Abstract # 52:

Scheduled for Thursday, June 20, 2013 04:00 PM-04:15 PM: Session 8 (San Geronimo Ballroom C) Oral Presentation


E. Nikitopoulos1 and M. Cords2
1New York Institute of Technology, Life Sciences Department, New York, NY 10023, USA, 2Columbia University, Department E3B, New York, NY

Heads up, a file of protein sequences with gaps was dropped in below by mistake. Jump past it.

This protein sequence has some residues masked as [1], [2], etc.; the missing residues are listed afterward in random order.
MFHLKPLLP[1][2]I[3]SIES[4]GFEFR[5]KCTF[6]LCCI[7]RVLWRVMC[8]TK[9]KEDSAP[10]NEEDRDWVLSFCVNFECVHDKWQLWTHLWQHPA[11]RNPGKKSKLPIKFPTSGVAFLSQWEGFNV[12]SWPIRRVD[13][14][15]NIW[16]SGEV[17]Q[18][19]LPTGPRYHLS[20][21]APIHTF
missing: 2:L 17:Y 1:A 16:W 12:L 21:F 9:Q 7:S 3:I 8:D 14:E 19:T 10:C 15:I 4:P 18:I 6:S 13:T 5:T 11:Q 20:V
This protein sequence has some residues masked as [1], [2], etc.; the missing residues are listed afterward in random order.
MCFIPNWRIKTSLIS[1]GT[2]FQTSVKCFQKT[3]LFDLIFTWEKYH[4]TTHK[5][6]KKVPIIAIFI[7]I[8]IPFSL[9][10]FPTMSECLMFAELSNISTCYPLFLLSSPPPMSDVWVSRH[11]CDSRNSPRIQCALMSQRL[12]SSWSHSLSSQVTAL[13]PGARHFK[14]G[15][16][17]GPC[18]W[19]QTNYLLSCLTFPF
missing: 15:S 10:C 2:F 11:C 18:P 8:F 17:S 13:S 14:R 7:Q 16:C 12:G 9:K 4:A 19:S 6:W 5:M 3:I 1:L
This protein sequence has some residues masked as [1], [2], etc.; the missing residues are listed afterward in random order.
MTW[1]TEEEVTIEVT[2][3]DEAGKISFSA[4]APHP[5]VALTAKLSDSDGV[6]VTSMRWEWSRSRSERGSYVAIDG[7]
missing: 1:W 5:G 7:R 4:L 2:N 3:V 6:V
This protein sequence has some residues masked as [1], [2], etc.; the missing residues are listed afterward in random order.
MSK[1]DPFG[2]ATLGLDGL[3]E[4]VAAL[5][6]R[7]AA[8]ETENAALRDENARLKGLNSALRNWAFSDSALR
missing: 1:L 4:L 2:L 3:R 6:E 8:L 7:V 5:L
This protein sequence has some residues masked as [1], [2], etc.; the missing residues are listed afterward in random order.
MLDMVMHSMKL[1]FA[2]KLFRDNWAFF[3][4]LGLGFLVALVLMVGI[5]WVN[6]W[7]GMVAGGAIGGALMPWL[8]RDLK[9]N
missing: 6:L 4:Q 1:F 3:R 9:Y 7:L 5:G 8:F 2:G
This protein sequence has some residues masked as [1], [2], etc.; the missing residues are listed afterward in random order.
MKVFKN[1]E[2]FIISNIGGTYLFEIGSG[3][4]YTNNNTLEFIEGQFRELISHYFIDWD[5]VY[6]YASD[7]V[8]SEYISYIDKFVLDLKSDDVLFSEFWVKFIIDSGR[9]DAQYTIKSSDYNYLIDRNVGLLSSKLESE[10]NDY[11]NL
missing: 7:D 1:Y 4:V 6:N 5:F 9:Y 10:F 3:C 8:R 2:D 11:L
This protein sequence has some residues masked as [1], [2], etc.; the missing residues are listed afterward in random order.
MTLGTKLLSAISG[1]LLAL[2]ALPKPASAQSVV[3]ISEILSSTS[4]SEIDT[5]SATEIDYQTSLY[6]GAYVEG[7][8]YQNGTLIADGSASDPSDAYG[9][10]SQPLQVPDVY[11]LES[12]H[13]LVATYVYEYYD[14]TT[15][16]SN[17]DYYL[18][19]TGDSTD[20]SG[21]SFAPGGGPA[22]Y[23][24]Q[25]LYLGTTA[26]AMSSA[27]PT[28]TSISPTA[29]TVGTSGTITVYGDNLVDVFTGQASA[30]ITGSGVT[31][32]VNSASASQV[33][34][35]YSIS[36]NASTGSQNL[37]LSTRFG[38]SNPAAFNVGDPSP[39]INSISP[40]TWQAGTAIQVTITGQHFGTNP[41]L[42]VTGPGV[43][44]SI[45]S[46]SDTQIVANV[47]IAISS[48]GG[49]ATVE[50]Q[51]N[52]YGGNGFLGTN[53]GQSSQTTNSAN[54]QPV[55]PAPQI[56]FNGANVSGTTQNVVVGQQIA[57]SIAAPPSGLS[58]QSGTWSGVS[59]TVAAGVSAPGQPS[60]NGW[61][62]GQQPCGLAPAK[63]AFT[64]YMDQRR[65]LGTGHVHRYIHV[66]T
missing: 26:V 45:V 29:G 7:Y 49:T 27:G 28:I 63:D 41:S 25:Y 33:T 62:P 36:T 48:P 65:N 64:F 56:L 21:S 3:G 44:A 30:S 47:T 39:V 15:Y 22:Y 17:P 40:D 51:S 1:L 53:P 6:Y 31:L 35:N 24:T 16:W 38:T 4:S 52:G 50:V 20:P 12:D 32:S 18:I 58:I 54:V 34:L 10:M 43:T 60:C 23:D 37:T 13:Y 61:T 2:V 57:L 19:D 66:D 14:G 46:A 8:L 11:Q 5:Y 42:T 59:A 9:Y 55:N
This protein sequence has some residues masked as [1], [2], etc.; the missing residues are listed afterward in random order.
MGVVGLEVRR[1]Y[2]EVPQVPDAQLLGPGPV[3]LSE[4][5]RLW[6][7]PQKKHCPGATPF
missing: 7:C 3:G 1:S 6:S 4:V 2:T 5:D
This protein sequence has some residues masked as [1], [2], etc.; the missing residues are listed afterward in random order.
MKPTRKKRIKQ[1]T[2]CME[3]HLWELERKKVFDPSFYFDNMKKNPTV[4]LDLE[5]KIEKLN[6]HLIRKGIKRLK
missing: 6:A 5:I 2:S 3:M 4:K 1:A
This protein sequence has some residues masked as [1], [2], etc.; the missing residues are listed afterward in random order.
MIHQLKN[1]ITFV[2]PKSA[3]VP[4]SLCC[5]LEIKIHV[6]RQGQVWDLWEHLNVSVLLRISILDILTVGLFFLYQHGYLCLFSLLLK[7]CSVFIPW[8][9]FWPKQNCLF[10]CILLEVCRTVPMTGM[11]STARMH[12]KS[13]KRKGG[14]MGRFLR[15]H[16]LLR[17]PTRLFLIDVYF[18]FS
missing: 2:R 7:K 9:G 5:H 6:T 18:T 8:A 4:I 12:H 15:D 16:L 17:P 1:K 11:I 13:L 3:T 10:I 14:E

Kin biased social behavior is reported to be common in cercopithecines, a result of female philopatry and a consequence of kin selection. Most information, however, comes from baboons, vervets and some macaques, while little is known about forest guenons. We investigated maternal kin bias in grooming and spatial association in wild, adult female blue monkeys (Cercopithecus mitis stuhlmannii) in the Kakamega Forest, Kenya. Our data set included 68 maternal kin dyads (r _> 0.0625) in 4-8 groups monitored over 5 years. Grooming was positively correlated to degree of maternal relatedness in 15 of 25 group-years (Kr tests, controlled for rank distance). Spatial association, while feeding and resting, also correlated positively with degree of maternal relatedness in 14 and 10 of 25 group-years, respectively. We explored variation in grooming kin bias by comparing grooming with kin to a random expectation for each female in each year. Kin bias was higher when subjects: (i) lived in groups with more adult females, (ii) groomed a smaller proportion of available females, or (iii) had fewer kin (multilevel mixed-effects linear regression). Kin bias appeared higher than what has been reported in macaque species with similar group composition. Unlike macaques, however, dominance rank did not affect kin bias. Overall, kin bias in blue monkey affiliative behavior fits within a general ceropithecine pattern, although rank effects appear to be minimal.